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Does Any NYC Chinese Rival Shiao Lan Kung/Lee How Fook in Philly

I've lived in Manhattan for five years now, and I've tried all of the "best" Chinese restaurants in the city. But I have found nothing that even holds a candle to Shiao Lan Kung (and to a lesser extent Lee How Fook) in Philadelphia. Am I missing something? Does Philly really beat NYC in the best of Chinese cuisine? For those who have been to either of those Philly restaurants, do you agree? Is there someplace better here?

For those of you that haven't been, I would strongly recommend a visit to Philly just to try Shiao Lan Kung.

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  1. im not that familiar with the philly chinese scene, what type of chinese food does Shiao Lan Kung serve?

    Also, when you say "I've tried all of the "best" Chinese restaurants in the city", which specific restaurants have you tried?

    1. It appears from the romanization of SLK and LHF that LHF is Cantonese and that SLK could be Cantonese or Mandarin. It would be helpful as Lau asks, to mention the "best" Chinese restaurants that you have been to here and also to describe the chow served up at these Philadelphia outposts and why nothing here measures up. NYC features five Chinatowns, some 250+ restaurants and has more than 20 times the Chinese population as Philadelphia does.

      7 Replies
      1. re: scoopG

        My use of the term "best" is obviously not set in stone, since I'm asking for advice. An incomplete list includes:

        Shun Lee
        NGB
        Kam Chueh
        Grand Sichuan(s)
        Joe's Shanghai
        Congee Village
        Mr. K's

        I've been to others, but these are some of the "best," as mentioned often on this board. Both SLK and LHF are Cantonese.

        What makes SLK in particular better is what makes any top restaurant better than others: the freshness of ingredients, complexity of flavors and spices, and just the perfection of the overall menu. In particular, they serve a salt-baked tofu that is second to none and pork dumplings that are truly otherworldly. The thing is, it's one of the few restaurants I've ever been to (in which I include Daniel, JG, Craft, and a few others) where everything on the menu is perfect. It's like Di Fara: the chef is just a master at what he does and I feel almost humbled to eat his food. I've lived in NYC for over 6 years, but I go to Philly at least three times a year just to go to SLK.

        And your citation of the Chinese population in Philly is what makes it all the more surprising. Philly, with the possible exception of Le Bec Fin, doesn't hold a candle to NYC in almost any other cuisine. And I'd say that the average Chinese restaurant in NYC is better than the average one in Philly. But SLK in particular (but also LHF) are better. You might say that they may just be better Cantonese, but I'd put it up against any restaurant with any cuisine (as far as you can compare apples to oranges).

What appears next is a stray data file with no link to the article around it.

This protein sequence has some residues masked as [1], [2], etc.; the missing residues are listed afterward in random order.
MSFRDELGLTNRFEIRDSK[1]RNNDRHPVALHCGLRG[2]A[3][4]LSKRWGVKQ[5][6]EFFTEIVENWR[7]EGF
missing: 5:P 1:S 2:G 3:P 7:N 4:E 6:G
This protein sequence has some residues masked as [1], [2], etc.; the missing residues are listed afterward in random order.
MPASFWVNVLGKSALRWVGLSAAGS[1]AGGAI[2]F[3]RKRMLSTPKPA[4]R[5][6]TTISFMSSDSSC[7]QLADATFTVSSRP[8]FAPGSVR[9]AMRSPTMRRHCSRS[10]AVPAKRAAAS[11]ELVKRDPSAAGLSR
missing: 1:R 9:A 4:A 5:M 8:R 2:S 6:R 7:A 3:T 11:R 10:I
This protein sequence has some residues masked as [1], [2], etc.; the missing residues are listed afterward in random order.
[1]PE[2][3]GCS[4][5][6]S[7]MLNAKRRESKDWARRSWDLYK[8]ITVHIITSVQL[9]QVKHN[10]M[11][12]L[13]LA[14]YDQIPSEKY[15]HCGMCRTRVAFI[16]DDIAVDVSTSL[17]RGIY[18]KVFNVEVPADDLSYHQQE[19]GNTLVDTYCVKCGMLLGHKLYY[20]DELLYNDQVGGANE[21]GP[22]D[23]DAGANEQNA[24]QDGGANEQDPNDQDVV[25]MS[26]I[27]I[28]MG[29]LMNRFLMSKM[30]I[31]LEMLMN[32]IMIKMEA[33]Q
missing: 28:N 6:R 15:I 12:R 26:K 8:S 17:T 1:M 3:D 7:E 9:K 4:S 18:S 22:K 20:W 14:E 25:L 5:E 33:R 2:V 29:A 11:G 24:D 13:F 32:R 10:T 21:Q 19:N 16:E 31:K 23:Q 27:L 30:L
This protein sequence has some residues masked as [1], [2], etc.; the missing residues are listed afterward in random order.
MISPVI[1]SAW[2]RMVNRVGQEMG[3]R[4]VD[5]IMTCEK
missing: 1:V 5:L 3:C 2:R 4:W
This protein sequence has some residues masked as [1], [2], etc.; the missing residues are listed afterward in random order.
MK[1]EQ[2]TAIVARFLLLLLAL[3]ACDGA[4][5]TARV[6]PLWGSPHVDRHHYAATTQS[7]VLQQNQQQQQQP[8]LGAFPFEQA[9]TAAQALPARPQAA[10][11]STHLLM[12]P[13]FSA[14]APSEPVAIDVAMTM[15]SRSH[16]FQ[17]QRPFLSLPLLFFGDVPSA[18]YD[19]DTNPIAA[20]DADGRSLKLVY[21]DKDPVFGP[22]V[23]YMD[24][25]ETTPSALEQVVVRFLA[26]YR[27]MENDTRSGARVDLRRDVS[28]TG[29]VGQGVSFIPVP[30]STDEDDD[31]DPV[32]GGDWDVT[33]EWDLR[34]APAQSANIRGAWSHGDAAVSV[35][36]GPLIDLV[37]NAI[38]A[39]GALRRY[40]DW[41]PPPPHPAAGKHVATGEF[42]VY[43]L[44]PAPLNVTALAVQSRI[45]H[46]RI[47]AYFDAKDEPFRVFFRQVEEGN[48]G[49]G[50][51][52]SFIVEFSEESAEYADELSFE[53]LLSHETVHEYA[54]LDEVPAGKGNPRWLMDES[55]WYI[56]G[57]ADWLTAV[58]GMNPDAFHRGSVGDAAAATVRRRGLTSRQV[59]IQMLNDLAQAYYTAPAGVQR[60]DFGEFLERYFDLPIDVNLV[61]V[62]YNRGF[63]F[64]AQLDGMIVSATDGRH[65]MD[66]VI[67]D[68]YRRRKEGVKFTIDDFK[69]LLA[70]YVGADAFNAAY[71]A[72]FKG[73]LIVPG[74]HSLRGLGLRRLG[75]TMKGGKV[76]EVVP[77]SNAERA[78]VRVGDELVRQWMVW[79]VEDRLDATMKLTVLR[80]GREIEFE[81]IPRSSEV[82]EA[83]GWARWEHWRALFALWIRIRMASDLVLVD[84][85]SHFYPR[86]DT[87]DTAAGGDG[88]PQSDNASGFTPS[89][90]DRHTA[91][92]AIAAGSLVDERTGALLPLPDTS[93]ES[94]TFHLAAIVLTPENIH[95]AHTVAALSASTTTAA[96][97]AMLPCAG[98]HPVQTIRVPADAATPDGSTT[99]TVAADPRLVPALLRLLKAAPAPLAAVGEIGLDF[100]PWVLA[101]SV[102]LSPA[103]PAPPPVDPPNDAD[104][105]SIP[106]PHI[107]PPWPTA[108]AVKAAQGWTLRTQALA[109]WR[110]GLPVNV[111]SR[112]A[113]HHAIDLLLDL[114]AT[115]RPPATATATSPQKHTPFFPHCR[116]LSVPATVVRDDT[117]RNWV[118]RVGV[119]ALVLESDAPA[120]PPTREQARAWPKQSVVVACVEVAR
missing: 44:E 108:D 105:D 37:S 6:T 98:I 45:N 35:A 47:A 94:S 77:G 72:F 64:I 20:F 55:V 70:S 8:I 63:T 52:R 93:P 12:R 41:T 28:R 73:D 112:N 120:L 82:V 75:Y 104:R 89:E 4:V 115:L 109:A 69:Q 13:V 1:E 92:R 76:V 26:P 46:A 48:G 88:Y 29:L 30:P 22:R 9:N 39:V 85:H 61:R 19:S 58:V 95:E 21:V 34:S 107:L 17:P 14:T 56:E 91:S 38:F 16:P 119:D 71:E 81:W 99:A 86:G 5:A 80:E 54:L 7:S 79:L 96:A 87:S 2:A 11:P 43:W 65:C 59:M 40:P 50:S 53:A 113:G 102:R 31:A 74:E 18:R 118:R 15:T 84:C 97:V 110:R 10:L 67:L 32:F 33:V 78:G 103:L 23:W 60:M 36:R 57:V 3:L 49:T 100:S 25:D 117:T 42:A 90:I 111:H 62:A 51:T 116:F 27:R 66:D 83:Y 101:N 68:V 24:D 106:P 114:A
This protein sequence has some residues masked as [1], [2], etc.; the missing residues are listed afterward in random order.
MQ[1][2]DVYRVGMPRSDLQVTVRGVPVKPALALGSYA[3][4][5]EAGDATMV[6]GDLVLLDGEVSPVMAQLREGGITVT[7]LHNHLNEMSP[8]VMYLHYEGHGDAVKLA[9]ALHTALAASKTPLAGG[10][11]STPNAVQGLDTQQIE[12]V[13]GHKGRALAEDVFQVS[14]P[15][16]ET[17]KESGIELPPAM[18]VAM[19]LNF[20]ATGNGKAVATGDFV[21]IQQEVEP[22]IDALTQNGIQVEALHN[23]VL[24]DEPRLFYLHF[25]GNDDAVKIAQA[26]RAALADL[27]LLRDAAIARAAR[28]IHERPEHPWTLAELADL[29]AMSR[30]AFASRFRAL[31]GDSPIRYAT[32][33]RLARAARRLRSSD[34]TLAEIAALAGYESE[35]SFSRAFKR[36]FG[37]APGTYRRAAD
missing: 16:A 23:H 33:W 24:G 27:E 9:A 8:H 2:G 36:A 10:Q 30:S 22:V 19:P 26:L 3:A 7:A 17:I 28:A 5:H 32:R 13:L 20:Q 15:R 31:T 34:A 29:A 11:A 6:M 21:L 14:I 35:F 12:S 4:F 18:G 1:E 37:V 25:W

Here's Craig Laban of the Philadelphia Inquirer's review:

        http://www.philly.com/philly/restaura...

        1. re: sethnavajo

          I haven't been to the restaurants you mention in Philly. But I have to say that from your list, I only like Grand Sichuan (not the C-town branch), Kam Cheuh for live seafood, and Joe's Shanghai for soup dumplings. If you want to stay in Manhattan, you may want to give Szechuan Gourmet a try for Sichuan food and Amazing 66 and Fuleen for Cantonese food. I haven't really liked any restaurants for Shanghainese food -- I'm starting to wonder if I just don't appreciate the cuisine as much.

          And if you go to Flushing, you'll find that the level of Chinese restaurants are a lot higher. So you may want to read a few posts on the Outer Boroughs Board. Not sure where you live, but Flushing is only a 20 minute ride on the LIRR from Penn Station.

          One thing that Philly had that definitely surpassed NYC was Burmese -- loved Rangoon.

          1. re: sethnavajo

            alright, this is helpful, i'll def try SLK when im in philly

            so of the restaurants you tried, u tried a few diff type of chinese food:
            shun lee - high end amercanized chinese (i personally hate this place)
            NGB - i don't know how this place got a good rep (here's my most recent assessment: http://chowhound.chow.com/topics/532272
            )Kam Chueh - good seafood, but its now closed
            Grand Sichuan - quality varies very heavily depending on which branch u go to, i only go to the st marks one now (would rec szechuan gourmet over GS thought)
            Joe's Shanghai - not a fan although their XLB are passable